plugin).  I could deal with tempo being the same.

It is still a requirement that a plugin be able to change the tempo.  Is it
a requirement that a plugin be able to change the meter?  And is it a
requirement that a tempo change be enacted or is it optional (as in VST)?
How about meter - optional or not?  How about transport and locate?  Can a
plugin change the transport/locate of it's time controller?

> In fact, in principle there can be several kinds of locate control:
> - Absolute locate control (jump to a given time offset from start of 
> piece; if in sample time this is the same for all listeners, but if 
> in musical time it has to be in reference to some one specific 
> musical timeline, never more than one),
> - Relative locate control (signed offset relative to current 
> position; if in sample time this is the same for all listeners)
> - Proportional locate control (jump to X% of the way through the 
> piece, like your halfway example).
> (Actually there are 6 kinds, not 3, because there's a sample time 
> version and a musical time version of each one.
> The only one of these that's ever problematic is proportional 
> control, and since it's edge-case, I suggest dropping it as a use 
> case and deciding we don't care about making this doable in GMPI..

I'm fine with dropping percentage.  There is still the problem that converting
between sample time and music time requires temporal history.

Another niggle:  IF we allow multiple sequencer plugins, and IF you want to
have a global locate widget that controls them all, you need some protocol
to expose each sequencer plugin's sequence length.  Otherwise how does the
global locate widget know how to turn "I clicked at 50 of the widget" into
"12345678 samples" or "50 bars" position?

> >Another problem is changes in the meter.  If the meter changes dynamically,
> >the sequencer plugins that care about meter have a hard problem.  What
> >happens to data that was sequenced at one meter but is no longer valid?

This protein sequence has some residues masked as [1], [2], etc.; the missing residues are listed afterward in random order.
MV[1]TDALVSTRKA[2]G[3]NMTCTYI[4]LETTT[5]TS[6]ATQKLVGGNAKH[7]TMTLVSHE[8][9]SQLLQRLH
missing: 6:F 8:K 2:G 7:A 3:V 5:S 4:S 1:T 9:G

> >I'm
> >content to say that this has to be dealt with by the plugins, and it is
> >there problem.  But I think that is inelegant.
> Unless you've solved time travel, this is insoluble.  8-)

Well, it can be contained by sane requirements limit, maybe :)

> >So maybe the level of granularity in this model is too much.  It seems to 
> >me
> >that transport position and time signature really are properties of the
> >sequencer.
> But that doesn't fix the time travel problem, does it?  Don't you get 
> to a better place by separating transport & locate as suggested above?

There are two issues that I came to.

1) Meter changes that are unforseen cause ugly problems.  Do we really need
to support plugins changing the meter in real time?

2) Transport changes are hard (but not impossible) to sync across sequencer
plugins.  Do we really need to?

> >If you assume that transport is only applicable to something with a known
> >length, then you have to know the length of a sequence before you can
> >transport into it.  So I see two choices:
> >  1) Allow a transport to control multiple sequencers, in which case we 
<snip for brevity>
> >  2) Make transport be a function of the sequencer.  Having multiple
<snip for brevity>

> >If you consider that time signature fundamentally alters the behavior of a
> >sequencer plugin, then I see three options: